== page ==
Tamas Gaidosch, Frank Adelmann, Anastasiia Morozova, and Christopher Wilson
This paper highlights the emerging supervisory practices that contribute to
effective cybersecurity risk supervision, with an emphasis on how these practices
can be adopted by those agencies that are at an early stage of developing a
supervisory approach to strengthen cyber resilience. Financial sector supervisory
authorities the world over are working to establish and implement a framework
for cyber risk supervision. Cyber risk often stems from malicious intent, and a
successful cyber attack—unlike most other sources of risk—can shut down a
supervised firm immediately and lead to systemwide disruptions and failures.
The probability of attack has increased as financial systems have become more
reliant on information and communication technologies and as threats have
continued to evolve.
International Monetary Fund. Monetary and Capital Markets Department
The Norwegian financial system has a long history of incorporating new technology. Norway is at the forefront of digitization and has tight interdependencies within its financial system, making it particularly vulnerable to evolving cyber threats. Norway is increasingly a cashless society, with surveys and data collection suggesting that only 10 percent of point-of-sale and person-to-person transactions in 2019 were made using cash.1 Most payments made in Norway are digital (e.g., 475 card transactions per capita per annum)2 and there is an increase in new market entrants providing a broad range of services. Thus, good cybersecurity is a prerequisite for financial stability in Norway.
Cyber risk has emerged as a key threat to financial stability, following recent attacks on financial institutions. This paper presents a novel documentation of cyber risk around the world for financial institutions by analyzing the different types of cyber incidents (data breaches, fraud and business disruption) and identifying patterns using a variety of datasets. The other novel contribution that is outlined is a quantitative framework to assess cyber risk for the financial sector. The framework draws on a standard VaR type framework used to assess various types of stability risk and can be easily applied at the individual country level. The framework is applied in this paper to the available cross-country data and yields illustrative aggregated losses for the financial sector in the sample across a variety of scenarios ranging from 10 to 30 percent of net income.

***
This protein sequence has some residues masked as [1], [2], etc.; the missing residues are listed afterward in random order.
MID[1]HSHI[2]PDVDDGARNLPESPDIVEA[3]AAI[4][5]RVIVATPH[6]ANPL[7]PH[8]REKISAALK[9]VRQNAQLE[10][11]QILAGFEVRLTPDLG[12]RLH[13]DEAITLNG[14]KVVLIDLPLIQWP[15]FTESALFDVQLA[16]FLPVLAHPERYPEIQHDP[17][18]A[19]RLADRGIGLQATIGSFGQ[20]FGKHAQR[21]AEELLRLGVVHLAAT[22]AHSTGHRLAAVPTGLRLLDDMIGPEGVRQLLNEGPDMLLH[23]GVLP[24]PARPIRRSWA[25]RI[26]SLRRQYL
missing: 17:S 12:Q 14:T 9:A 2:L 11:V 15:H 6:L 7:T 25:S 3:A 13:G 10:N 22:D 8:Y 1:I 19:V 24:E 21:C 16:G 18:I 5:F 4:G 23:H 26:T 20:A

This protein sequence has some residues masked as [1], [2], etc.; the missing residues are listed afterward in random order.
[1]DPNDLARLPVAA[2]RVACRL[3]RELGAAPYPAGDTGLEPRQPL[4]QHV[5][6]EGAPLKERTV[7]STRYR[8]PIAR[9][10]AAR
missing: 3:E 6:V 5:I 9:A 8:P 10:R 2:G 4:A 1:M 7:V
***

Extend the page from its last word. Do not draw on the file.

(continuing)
Financial technology (fintech) is emerging as an innovative way to achieve financial inclusion and the broader objective of inclusive growth. Thus far, fintech in the MENAP and CCA remains below potential with limited impact on financial inclusion. This paper reviews the fintech landscape in the MENAP and CCA regions, identifies the constraints to the growth of fintech and its contribution to inclusive growth and considers policy options to unlock the potential.
Joseph Goh, Mr. Heedon Kang, Zhi Xing Koh, Jin Way Lim, Cheng Wei Ng, Galen Sher, and Chris Yao
Cyber risk is an emerging source of systemic risk in the financial sector, and possibly a macro-critical risk too. It is therefore important to integrate it into financial sector surveillance. This paper offers a range of analytical approaches to assess and monitor cyber risk to the financial sector, including various approaches to stress testing. The paper illustrates these techniques by applying them to Singapore. As an advanced economy with a complex financial system and rapid adoption of fintech, Singapore serves as a good case study. We place our results in the context of recent cybersecurity developments in the public and private sectors, which can be a reference for surveillance work.
Emanuel Kopp, Lincoln Kaffenberger, and Christopher Wilson
Cyber-attacks on financial institutions and financial market infrastructures are becoming
more common and more sophisticated. Risk awareness has been increasing, firms actively
manage cyber risk and invest in cybersecurity, and to some extent transfer and pool their
risks through cyber liability insurance policies. This paper considers the properties of cyber
risk, discusses why the private market can fail to provide the socially optimal level of
cybersecurity, and explore how systemic cyber risk interacts with other financial stability
risks. Furthermore, this study examines the current regulatory frameworks and supervisory
approaches, and identifies information asymmetries and other inefficiencies that hamper the
detection and management of systemic cyber risk. The paper concludes discussing policy
measures that can increase the resilience of the financial system to systemic cyber risk.